Ruth D~ said...

Amazing how Christmas brings out such mixed feelings in all of us.

Because it's so close to Christmas, and I'm so busy, grrrr . . . , I'm not going to respond personally right now, like I want to do, but I appreciate all your comments; they're so unique, and yet contain a common thread.

Marry Christmas! :>)

Josie said...

Ruth, I know exactly how you feel. Christmas seems to feel more like Pottersville and less like Bedford Falls every year. It has been hijacked by commercialism. And merchants, in their quest for the almight dollar, have turned Christmas from Christmas into Holday, so that everyone can participate, and everyone can spend money to buy each other gifts. I would like to see Christmas get back to the way it used to be, when folks put their tree up on Christmas Eve and took it down on January 6th (the 12 days of Christmas), and people were actually allowed to sing Christmas Carols instead of "Rockin' Around the Christmas Tree". *shudder* Christmas used to be lovely. All the best parts of Christmas have been stripped away, in the name of political correctness, and all the worst parts have been left behind. We now reside in Pottersville.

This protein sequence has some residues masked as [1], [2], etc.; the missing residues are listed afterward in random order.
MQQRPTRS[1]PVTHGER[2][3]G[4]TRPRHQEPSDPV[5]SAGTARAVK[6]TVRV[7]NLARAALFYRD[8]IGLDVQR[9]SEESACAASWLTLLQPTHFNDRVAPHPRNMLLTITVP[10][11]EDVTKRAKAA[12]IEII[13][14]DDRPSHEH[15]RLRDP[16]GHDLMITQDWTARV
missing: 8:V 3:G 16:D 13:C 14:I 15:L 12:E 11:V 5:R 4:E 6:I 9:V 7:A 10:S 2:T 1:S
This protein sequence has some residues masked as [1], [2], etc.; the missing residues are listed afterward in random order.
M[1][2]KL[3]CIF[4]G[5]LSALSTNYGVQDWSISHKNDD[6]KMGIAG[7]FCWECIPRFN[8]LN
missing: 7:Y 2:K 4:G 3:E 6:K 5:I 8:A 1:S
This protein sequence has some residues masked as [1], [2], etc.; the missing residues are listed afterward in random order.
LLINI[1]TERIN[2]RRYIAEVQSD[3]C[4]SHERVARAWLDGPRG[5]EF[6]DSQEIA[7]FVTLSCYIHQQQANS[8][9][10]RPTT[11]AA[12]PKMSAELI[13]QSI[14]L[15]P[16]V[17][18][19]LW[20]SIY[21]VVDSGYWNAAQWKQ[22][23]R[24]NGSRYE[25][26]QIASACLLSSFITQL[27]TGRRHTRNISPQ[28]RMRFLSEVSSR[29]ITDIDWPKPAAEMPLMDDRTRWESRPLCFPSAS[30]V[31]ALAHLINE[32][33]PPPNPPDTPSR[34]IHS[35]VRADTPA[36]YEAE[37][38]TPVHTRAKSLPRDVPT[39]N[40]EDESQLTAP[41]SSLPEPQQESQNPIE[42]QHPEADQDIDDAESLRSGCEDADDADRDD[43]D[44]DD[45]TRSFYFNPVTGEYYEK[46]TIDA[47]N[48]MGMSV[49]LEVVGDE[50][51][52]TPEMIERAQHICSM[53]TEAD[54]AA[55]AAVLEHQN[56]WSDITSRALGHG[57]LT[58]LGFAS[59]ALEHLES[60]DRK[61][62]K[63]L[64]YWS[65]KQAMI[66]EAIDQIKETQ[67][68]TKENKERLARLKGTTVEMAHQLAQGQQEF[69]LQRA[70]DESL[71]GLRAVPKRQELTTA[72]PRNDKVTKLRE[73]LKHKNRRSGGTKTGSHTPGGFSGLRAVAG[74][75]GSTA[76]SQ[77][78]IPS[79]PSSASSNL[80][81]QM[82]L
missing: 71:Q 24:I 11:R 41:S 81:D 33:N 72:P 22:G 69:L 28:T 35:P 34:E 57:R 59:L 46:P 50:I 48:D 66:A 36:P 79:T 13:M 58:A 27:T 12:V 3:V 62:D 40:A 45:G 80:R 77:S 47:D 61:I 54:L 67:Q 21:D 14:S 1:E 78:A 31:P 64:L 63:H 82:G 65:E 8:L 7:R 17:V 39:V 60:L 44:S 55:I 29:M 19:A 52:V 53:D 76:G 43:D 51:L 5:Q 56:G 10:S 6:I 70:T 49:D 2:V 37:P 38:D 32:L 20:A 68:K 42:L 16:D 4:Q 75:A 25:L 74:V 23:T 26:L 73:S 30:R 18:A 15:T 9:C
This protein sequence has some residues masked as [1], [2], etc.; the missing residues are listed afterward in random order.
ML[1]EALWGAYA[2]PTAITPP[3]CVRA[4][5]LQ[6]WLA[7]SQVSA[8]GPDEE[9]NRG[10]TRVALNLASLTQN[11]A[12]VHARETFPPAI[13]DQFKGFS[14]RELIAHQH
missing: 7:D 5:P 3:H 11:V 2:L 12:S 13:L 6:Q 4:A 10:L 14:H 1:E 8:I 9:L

Bah, humbug, I say. Give me back my Christmas, and I will feel the joy I used to feel.

Wanda said...

You have the right idea for Christmas. I wish young families could understand how meaningful it can be without all the major expensive gifts.
My joy will be looking into the eyes of my grandchildren, and sharing the love of my adult children. Merry Christmas dear blogger friend. So glad I met you.

Pauline said...

I must be one of the few that love the whole Christmas thing - it's the only time of the year I like shopping, searching out one gift for each person on my list. I used to drive myself into debt buying more and more - now I make or bake something for most of my gifts - Christmas breads, cookies, a pan of fudge. I look for a special book or game of some sort for my two grands (this year it was Parcheesi and Jr. Boggle), get littles for the stockings and make my own gift tags. Sometimes I even make my own wrapping paper. I love setting up a little tree and dragging out the boxes of ornaments from my childhood. I love the anticipation and the once-a-year carols and the visiting to and fro. I don't believe in God, have doubts about the whole Jesus in the manger story and celebrate the solstice with delight but I still love Christmas morning and Santa Claus!